In 2012, only an estimated 57.5 percent of eligible Americans turned out to vote. In that same year, only 41.2 percent of citizens ages 18-24 voted. In Williamsburg City, there was a voter turnout of 57.91 percent. Quite frankly, all of these numbers are depressing, and we can do better. This upcoming election has incredibly high stakes and very real implications for young Americans, yet too many students, including people at the College of William and Mary, might not vote. If you’re one of those people, I hope to change your mind. I’ll do this by addressing three of the most common arguments against voting.
Argument 1: I’m not interested in or well informed about politics, so why should I bother voting?
Almost everyone will agree that politics can sometimes seem a confusing and sleazy enterprise. Thus, it is understandable that some people might avoid it for the sake of their own sanity. However, there is a lot to gain from understanding what is happening in Washington. Whether you follow what politicians are doing or not, the actions they take have real implications for you and everyone you know. They play a role in deciding how you pay for college, how much tax you pay, and how your tax money is spent (and those are just a few examples). Living in a democracy like the United States means that we have the opportunity to impact these decisions. By educating ourselves about the candidates and choosing the ones we like most, we get to mold our country into the kind of place in which we want to live. That is incredibly powerful, and it is a right that many people around the world risk their lives to acquire. For these reasons, although it might not always seem appealing, there is tremendous value in staying informed about politics so you can do your part as an educated voter.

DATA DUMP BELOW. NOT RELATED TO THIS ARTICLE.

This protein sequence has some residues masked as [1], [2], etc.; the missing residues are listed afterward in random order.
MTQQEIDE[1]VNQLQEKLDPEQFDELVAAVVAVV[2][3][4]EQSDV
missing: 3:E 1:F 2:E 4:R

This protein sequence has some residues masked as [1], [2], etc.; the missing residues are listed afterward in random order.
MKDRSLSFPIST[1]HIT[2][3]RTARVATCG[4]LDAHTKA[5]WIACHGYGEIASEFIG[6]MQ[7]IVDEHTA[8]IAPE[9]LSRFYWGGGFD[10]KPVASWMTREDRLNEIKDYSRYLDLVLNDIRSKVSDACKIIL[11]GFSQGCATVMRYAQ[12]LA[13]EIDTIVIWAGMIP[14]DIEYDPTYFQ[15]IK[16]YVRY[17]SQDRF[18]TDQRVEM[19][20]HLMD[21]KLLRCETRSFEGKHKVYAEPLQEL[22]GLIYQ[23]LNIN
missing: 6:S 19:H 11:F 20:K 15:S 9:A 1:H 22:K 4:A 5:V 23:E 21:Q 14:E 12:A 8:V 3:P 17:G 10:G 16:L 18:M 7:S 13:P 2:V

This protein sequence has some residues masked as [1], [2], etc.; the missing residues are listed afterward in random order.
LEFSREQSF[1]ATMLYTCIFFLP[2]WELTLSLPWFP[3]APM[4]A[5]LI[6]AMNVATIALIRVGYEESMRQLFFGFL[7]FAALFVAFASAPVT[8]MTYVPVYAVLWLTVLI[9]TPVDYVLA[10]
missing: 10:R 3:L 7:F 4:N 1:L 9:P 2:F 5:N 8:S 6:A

Argument 2: I dislike both of the candidates
You’re not alone. According to an ABC News/Washington Post poll, Clinton and Trump are the two most unpopular candidates in the last thirty years, with 56 percent of voters viewing Clinton unfavorably and 63 percent viewing Trump the same way. However, this does not provide an excuse to avoid voting. Regardless of what you think of the candidates, you are going to endure at least four years of one of their presidencies. Thus, you may as well help to ensure that the person you like best (or dislike least) is elected into office.
Argument 3: In our broken political system, my vote doesn’t really make a difference
It’s true that one vote alone likely won’t change the outcome of the race. But if every unregistered student at the College registered and voted, their combined impact would be very real. Alternatively, if the 42.09 percent of Williamsburg residents who did not vote in 2012 had voted, they could have impacted a close race in Virginia. It is also true that big money and lobbyists hold a great deal of sway over our political system. However, voters still get to choose the politicians who interact with those interests and ultimately make legislative decisions. Thus, although voting may not give us the same level of influence as the Koch brothers, our votes still mean something.
If you had not intended on voting, I hope you will rethink your decision. In this election, the contrast between the two candidates could not be any greater, nor could the stakes for our generation. Eventually, we will have to deal with the ramifications of electing whichever candidate is chosen, whether we voted or not. So, let’s make sure our voices are heard in that choice by sending every eligible student at the College to the polls in November.
Email Sean Willner at firstname.lastname@example.org.